The arrests, of 46 people, came a day after an evacuation deadline issued by Gov. Doug Burgum. Most protesters left Wednesday of their own volition, and others departed Thursday by crossing the frozen Cannonball River to the Standing Rock Sioux Reservation. Those who remained at the main campsite were taken into custody.
The North Dakota authorities said the closing of the main protest camp, which sits on Army Corps of Engineers land, was necessary to prevent pollution during imminent spring floods. The protest site had developed into a make-do city, with semipermanent buildings, medical tents and abandoned cars. If that washed into the Missouri River, the authorities said, the results could be damaging to the environment.
“I think you can see the enormous accumulation of garbage and human waste that’s been piled up down there,” Mr. Burgum said, citing observations from social media videos.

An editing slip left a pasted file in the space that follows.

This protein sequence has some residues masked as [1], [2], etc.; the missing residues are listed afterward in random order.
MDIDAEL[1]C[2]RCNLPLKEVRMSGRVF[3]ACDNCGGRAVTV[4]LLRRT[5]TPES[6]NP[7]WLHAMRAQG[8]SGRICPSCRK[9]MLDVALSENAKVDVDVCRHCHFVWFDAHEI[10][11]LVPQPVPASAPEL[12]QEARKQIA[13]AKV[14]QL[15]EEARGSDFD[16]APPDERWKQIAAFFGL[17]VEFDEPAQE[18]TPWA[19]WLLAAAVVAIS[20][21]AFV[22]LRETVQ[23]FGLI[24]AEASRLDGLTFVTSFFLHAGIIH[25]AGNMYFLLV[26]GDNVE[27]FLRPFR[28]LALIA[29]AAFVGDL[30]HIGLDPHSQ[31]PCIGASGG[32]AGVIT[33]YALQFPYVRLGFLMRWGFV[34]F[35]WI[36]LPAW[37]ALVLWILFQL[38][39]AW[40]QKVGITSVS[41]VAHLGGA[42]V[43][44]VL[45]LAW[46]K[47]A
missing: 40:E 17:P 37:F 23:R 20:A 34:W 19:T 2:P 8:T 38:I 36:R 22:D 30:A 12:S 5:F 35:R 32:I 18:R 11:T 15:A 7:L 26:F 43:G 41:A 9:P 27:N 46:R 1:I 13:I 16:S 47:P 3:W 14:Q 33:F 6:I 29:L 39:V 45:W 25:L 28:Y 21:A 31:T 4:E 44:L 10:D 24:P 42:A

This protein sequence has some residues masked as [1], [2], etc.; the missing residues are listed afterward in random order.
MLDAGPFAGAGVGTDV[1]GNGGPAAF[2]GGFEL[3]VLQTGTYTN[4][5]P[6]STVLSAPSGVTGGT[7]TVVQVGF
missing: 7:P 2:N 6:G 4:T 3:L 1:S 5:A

The protest against a mythical threat to the Standing Rock water supply created a genuine threat to the Standing Rock water supply.
DAPL didn’t cross Indian lands; it followed an existing pipeline route.
The pipeline doesn’t cross Standing Rock Sioux or any other Indian lands.
The alleged “sacred burial grounds” are on private property…
Sacred Burial Ground Sold to Dakota Access
Cannonball Ranch in North Dakota has been sold to Dakota Access LLC. The ranch is not the site of the Standing Rock Camp where protectors are taking a stand against the Dakota Access pipeline, but the ranch has hundreds of burials and artifacts.
Read more at http://indiancountrytodaymedianetwor…-access-165888
The DAPL follows the route of an existing natural gas pipeline…
In the most ironic irony of all, the Promise Keeper defeated the Water Protectors with the stroke of a pen and…